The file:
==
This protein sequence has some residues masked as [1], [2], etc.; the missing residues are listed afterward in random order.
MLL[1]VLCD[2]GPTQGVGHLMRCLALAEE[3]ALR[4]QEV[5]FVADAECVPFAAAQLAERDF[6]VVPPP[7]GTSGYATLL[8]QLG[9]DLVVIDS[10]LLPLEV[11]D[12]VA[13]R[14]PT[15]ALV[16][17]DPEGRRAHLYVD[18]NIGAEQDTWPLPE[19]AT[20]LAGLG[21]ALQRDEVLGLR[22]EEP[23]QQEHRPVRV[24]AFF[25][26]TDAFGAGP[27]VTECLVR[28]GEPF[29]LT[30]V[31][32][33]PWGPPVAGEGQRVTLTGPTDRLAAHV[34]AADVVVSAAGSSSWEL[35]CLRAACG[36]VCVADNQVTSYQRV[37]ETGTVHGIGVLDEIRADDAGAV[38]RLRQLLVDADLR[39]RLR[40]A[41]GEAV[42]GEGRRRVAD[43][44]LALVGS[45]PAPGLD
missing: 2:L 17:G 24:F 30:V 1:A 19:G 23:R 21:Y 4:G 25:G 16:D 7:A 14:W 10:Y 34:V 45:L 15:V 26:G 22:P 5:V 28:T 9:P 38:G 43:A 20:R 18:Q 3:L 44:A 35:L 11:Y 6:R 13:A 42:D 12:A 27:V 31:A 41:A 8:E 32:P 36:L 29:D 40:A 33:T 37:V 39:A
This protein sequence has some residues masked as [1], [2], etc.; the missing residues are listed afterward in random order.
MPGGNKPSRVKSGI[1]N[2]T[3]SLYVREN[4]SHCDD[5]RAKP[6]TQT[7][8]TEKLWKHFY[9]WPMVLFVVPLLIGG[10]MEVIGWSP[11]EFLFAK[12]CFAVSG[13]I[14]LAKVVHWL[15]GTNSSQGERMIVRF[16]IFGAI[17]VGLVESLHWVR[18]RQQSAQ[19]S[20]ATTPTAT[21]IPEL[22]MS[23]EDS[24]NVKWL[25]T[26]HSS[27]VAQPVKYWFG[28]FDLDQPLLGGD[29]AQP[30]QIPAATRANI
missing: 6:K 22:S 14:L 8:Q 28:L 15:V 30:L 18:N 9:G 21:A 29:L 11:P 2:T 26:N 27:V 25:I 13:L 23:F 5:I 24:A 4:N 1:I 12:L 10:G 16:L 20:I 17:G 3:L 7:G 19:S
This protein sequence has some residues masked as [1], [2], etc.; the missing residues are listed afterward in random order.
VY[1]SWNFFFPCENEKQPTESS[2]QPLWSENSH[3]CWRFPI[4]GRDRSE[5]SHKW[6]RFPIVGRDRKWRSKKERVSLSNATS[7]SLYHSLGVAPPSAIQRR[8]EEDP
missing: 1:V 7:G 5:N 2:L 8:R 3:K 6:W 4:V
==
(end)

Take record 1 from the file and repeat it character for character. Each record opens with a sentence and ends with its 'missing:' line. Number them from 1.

This protein sequence has some residues masked as [1], [2], etc.; the missing residues are listed afterward in random order.
MLL[1]VLCD[2]GPTQGVGHLMRCLALAEE[3]ALR[4]QEV[5]FVADAECVPFAAAQLAERDF[6]VVPPP[7]GTSGYATLL[8]QLG[9]DLVVIDS[10]LLPLEV[11]D[12]VA[13]R[14]PT[15]ALV[16][17]DPEGRRAHLYVD[18]NIGAEQDTWPLPE[19]AT[20]LAGLG[21]ALQRDEVLGLR[22]EEP[23]QQEHRPVRV[24]AFF[25][26]TDAFGAGP[27]VTECLVR[28]GEPF[29]LT[30]V[31][32][33]PWGPPVAGEGQRVTLTGPTDRLAAHV[34]AADVVVSAAGSSSWEL[35]CLRAACG[36]VCVADNQVTSYQRV[37]ETGTVHGIGVLDEIRADDAGAV[38]RLRQLLVDADLR[39]RLR[40]A[41]GEAV[42]GEGRRRVAD[43][44]LALVGS[45]PAPGLD
missing: 2:L 17:G 24:F 30:V 1:A 19:G 23:R 21:Y 4:G 25:G 16:D 7:A 14:W 10:Y 34:V 45:L 15:V 26:G 22:P 5:V 28:T 9:P 38:G 43:A 20:R 18:Q 3:L 44:A 35:L 11:Y 6:R 13:A 42:D 12:A 27:V 31:A 41:A 8:E 32:P 36:L 29:D 40:A 33:T 37:V 39:A